Then there is the issue of razing the power plant which once supplied electricity to run the IRT Broadway subway. The City has been trying to unload it for at least 30 years, a task complicated by the fact that the plant is a toxic brownfield. Past electricity generation activity introduced polychlorinated biphenyls (PCBs) and volatile organic compounds (VOCs) into the soil and air. At last week’s meeting, neighbors expressed concern about the environmental impact of disturbing the plant’s plume on nearby buildings directly downhill from the Fetner development. The power plant is set on a steeply pitched hillside on West 96th, which has long fueled neighborhood concerns about a toxic plume that runs from the former plant down 96th St., and across West End Avenue under PS 75. Under Federal Environmental Protection Agency (EPA) guidelines, the party responsible for causing the polluted brownfield (in this case, the MTA) foots the bill for remediation. Fetner is working with an environmental expert to address the issue. There is also a longstanding City restriction on development, which Fetner is in the process of addressing.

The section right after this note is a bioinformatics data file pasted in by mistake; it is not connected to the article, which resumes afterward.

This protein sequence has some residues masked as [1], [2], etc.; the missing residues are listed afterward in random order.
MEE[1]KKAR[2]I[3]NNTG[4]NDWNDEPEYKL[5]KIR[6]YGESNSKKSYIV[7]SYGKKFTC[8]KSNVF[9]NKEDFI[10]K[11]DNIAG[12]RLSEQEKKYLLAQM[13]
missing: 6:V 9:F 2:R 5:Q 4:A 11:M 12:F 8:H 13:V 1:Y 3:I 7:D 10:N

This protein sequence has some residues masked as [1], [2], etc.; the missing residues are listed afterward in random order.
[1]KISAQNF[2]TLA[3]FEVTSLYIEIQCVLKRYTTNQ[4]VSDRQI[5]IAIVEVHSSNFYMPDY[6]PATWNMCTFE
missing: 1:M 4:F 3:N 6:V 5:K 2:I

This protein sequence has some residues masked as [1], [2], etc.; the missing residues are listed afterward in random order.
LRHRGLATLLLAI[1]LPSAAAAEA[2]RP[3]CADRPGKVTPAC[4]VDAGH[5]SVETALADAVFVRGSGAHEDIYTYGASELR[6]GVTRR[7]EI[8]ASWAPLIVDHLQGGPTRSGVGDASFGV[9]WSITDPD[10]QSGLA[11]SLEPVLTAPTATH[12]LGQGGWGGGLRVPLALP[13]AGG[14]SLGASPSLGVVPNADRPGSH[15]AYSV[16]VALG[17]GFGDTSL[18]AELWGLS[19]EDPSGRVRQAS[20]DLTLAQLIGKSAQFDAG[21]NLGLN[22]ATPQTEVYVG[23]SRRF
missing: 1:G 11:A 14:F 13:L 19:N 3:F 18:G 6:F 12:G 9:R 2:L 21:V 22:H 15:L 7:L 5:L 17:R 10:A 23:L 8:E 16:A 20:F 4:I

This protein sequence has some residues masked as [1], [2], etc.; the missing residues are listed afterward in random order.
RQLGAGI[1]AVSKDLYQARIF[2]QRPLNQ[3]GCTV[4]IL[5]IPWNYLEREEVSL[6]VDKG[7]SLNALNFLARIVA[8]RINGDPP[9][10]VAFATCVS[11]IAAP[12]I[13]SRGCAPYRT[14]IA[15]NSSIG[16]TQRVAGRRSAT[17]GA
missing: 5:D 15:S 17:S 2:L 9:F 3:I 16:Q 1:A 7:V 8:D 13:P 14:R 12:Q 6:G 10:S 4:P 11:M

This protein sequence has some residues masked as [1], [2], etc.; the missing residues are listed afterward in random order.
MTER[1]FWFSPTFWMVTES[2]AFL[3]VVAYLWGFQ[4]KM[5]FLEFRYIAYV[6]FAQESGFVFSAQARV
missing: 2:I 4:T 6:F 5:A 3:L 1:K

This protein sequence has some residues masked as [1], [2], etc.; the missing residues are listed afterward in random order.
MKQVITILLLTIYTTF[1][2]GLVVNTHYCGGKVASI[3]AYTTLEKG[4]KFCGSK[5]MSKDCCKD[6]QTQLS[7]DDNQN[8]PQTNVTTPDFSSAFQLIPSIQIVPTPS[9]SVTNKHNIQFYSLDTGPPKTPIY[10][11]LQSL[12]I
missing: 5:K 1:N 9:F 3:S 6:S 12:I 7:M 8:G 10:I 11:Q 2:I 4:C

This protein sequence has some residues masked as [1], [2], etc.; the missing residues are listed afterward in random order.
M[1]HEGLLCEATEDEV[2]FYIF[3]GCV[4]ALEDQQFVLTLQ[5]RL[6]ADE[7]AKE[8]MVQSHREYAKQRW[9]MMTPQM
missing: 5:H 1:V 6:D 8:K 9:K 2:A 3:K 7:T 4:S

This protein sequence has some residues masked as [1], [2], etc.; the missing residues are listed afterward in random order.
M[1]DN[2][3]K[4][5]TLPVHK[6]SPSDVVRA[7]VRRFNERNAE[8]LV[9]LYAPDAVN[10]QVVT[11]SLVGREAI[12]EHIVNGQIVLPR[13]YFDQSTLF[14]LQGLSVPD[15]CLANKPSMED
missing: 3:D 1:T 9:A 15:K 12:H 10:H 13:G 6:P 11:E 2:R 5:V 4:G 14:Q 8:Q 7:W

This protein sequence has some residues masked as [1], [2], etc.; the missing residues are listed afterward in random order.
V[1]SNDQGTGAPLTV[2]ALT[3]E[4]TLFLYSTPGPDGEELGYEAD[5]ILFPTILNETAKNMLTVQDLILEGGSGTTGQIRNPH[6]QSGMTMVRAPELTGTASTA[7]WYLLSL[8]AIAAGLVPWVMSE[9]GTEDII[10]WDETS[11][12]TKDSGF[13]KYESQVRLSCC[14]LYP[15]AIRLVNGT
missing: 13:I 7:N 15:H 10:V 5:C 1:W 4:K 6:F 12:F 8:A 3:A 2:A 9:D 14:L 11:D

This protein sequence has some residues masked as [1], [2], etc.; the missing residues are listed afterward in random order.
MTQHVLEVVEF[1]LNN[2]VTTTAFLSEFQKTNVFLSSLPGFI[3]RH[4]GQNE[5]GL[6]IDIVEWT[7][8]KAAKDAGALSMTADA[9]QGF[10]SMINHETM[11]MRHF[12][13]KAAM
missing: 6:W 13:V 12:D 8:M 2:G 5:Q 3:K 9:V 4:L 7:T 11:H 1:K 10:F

There’s one more twist to this Fetner project:
The transfer of the power station is now under a June 11, 1990 sale restriction imposed by the City Planning Commission. The developer must also get approval for the site to be in the City’s Mixed-Middle housing program (M2). A failure to meet these conditions would reduce the size of the project because the plant’s footprint is relatively large compared to the footprint of the two store buildings.